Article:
Chemoautotrophs

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Chemotrophs are prokaryotic organisms that obtain their energy source from chemical reactions[1]. The energy is obtained from the oxidation of electron donors. These can be organic (organotrophs) or inoganic (lithotrophs).

chemotrophs can be divided further based on their carbon source. Chemoautotroph or chemoheterotroph.

Chemoautotroph

Chemoautotrophs can synthesis their own organic molecules from CO2, using energy from the oxidation of inorganic sources e.g. hydrogen sulfide, ammonia and iron[2]. Also, most chemoautotrophs are bacteria or archea which are known to be extromophiles. They thrive in very extreme conditions with little sunlight or oxygen such as deep sea ocean vents and hot springs[3]. These conditions are needed for chemosynthesis to occur. this is when bacteria use sulfur containing compounds to produce organic molecules[4].

Chemoheterotroph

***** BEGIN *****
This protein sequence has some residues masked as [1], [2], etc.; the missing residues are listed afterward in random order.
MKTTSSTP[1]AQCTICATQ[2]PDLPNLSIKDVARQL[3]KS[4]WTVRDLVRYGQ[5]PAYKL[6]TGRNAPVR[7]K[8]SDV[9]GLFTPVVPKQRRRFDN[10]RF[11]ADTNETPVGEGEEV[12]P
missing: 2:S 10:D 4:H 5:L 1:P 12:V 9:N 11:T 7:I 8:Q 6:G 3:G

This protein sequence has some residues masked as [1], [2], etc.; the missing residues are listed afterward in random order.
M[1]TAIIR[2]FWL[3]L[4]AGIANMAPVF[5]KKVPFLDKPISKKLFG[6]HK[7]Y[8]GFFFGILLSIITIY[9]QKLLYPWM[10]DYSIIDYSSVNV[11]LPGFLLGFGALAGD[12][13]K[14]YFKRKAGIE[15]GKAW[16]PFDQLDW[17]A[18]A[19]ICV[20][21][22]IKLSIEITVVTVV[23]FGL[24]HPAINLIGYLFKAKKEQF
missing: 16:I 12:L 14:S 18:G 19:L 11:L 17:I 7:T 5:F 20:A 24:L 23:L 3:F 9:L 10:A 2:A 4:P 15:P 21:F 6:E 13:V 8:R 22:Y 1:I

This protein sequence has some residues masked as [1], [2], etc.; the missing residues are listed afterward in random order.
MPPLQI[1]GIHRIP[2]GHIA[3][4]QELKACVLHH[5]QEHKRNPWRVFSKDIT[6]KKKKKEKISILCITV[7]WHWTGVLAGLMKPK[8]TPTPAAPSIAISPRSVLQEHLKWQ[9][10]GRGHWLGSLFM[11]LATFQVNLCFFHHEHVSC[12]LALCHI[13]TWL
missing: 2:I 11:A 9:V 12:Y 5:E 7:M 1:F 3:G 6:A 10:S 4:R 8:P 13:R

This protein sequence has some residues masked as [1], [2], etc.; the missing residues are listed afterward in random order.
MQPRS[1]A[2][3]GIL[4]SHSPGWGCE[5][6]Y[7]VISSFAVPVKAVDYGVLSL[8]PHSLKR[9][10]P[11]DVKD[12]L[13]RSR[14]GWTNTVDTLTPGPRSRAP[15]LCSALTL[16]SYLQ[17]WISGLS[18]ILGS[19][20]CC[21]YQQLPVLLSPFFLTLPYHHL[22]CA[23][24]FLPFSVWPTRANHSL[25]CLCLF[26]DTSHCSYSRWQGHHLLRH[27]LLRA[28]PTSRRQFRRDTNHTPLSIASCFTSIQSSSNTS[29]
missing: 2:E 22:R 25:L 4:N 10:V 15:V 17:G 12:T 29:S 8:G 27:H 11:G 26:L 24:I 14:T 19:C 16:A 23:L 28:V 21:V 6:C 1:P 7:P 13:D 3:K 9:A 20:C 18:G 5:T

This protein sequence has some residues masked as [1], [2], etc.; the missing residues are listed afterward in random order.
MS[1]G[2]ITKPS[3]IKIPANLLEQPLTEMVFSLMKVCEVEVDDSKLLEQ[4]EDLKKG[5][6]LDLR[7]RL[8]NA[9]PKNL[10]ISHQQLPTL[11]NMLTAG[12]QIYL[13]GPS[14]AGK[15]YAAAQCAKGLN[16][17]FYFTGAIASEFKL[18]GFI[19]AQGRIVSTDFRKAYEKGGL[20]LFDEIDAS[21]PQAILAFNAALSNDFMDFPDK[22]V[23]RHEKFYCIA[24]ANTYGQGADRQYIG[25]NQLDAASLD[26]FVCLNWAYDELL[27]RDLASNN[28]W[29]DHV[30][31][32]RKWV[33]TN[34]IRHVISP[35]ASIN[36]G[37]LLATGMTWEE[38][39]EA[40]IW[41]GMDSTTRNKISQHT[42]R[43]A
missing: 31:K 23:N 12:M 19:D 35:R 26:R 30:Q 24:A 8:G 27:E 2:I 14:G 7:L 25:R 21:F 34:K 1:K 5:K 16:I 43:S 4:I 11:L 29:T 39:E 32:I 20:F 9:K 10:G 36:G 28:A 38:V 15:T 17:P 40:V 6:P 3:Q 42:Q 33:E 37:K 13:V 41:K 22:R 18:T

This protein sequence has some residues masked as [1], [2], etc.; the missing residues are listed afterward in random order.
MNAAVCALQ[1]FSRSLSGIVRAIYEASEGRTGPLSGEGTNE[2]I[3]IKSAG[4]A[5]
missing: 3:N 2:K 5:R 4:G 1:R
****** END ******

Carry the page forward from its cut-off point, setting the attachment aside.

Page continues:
Chemoheterotrophs cannot synthesise their own organic molecules, therefore they must take in compounds to obtain the carbon such as carbohydrates and lipids. They still obtain energy from the oxidation of inorganic molecules. 

These are comprised of mainly:

References 

  1. Prof. Ricardo Amils Encyclopedia of Astrobiology, 2011 pages 288-289 https://link.springer.com/referenceworkentry/10.1007%2F978-3-642-11274-4_271fckLRcited on 05/12/17
  2. Ricardo Amils, 2014 https://link.springer.com/referenceworkentry/10.1007/978-3-642-27833-4_278-2fckLRcited on 04/12/17
  3. No author http://www.fossilmuseum.net/Paleobiology/Paleobiologysegues/chemotrophs/chemotrophs.htm cited on 05/12/17
  4. No author http://www.fossilmuseum.net/Paleobiology/Paleobiologysegues/chemotrophs/chemotrophs.htm cited on 06/12/17

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